Isaiah 6:1-2a, 3-8
1 Corinthians 15:1-11
From the scripture stories of Isaiah, Paul, and Peter, they appear to be saintly and effective instruments of God. Yet each one first protested his unworthiness, and could easily have missed what God was calling him to do. Thousands of years later, that obstacle – the feeling of not being capable or worthy or perfect enough for the job – is still actively operating.
Try asking someone to serve on the pastoral council, as a catechist or lector, or any of the myriad roles of service in our parishes, schools, and communities. How many excuses do you hear? "I’m not good enough. I’m too busy with my work. Other people are better suited than I am. I don’t have sufficient experience." And on it goes. Those of us on the "asking" end get continually frustrated. We wouldn’t approach people unless we felt they had the necessary gifts, but too often they turn away.
What about me? Sometimes I honestly feel I am not worthy, gifted, or capable. Yet even honest doubts are complicated by the fact that I, too, would rather stick with what I know and avoid additional responsibilities. I am afraid of failure, and prefer to let someone else take the risk and the job. Excuses are readily available, and I can rationalize my way into an abundance of them.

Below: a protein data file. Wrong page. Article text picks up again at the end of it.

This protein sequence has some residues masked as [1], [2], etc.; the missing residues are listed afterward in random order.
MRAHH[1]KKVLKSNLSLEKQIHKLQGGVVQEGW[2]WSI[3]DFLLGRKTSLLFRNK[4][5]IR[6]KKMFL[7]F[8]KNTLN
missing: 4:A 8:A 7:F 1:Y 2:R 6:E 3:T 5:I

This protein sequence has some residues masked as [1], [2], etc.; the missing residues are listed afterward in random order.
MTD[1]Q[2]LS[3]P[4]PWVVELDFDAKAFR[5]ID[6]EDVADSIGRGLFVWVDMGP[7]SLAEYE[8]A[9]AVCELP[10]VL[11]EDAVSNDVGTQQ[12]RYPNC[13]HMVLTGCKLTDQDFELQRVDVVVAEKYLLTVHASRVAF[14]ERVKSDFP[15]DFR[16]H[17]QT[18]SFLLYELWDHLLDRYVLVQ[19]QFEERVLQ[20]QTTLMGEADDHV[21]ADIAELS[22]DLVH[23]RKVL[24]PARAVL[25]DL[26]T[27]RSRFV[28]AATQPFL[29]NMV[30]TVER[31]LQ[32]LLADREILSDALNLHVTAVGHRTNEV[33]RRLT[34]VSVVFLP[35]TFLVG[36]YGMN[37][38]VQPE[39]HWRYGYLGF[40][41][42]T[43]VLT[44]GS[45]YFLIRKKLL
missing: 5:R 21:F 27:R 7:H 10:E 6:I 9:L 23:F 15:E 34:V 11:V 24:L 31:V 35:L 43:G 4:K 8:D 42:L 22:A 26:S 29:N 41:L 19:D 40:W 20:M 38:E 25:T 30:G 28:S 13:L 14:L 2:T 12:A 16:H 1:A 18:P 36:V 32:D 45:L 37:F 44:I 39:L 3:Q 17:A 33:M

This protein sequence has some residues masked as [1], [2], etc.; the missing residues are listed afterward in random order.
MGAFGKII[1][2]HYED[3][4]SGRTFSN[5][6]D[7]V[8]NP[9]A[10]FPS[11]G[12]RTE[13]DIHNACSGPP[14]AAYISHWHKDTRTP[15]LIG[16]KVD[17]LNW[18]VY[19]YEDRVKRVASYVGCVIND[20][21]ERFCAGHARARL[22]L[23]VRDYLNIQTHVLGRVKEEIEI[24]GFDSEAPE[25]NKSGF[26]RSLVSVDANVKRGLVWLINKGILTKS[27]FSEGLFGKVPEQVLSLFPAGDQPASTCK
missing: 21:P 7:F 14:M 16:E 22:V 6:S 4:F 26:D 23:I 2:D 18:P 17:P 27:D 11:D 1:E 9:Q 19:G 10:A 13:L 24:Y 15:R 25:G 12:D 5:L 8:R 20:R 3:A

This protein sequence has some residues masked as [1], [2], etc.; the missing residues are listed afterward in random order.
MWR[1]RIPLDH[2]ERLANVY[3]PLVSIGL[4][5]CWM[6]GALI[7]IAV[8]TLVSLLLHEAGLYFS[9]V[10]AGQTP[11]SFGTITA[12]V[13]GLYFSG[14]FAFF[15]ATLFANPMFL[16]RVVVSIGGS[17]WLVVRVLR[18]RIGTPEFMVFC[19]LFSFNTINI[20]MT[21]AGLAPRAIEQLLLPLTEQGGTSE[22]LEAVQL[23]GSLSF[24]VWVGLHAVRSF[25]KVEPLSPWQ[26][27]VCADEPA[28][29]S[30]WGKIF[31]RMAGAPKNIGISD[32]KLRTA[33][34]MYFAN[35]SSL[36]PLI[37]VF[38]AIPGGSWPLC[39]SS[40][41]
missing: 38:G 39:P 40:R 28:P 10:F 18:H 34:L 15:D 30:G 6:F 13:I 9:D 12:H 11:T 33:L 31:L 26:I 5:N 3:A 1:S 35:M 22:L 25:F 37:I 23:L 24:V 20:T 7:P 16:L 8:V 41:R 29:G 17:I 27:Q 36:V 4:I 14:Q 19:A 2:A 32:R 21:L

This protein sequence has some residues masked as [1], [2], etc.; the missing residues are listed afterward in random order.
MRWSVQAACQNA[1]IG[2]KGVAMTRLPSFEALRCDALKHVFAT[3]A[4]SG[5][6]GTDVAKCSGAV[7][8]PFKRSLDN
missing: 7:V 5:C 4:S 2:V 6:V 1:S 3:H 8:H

I suspect that my reluctance and self-protection too often frustrate God’s desires. What request is God placing in my lap that I am capable of fulfilling and yet I turn away? Perhaps more importantly, how is God calling me to stretch beyond what I believe I can do so greater work can be done? In what ways am I stuck (or even content) in the quagmire of unworthiness instead of praying that God purify my lips, give me all I need to accomplish the task, and grant me the courage to follow?
True discipleship is incredibly challenging. When I get too comfortable, or find myself making convenient excuses, I have to wonder whether God is calling. My task then is not to protest my unworthiness, but to prayerfully respond, "Here I am. Send me."
Amy Florian is a teacher and consultant working in Chicago. For many years she has partnered with the Passionists. Visit Amy’s website: http://www.amyflorian.com/.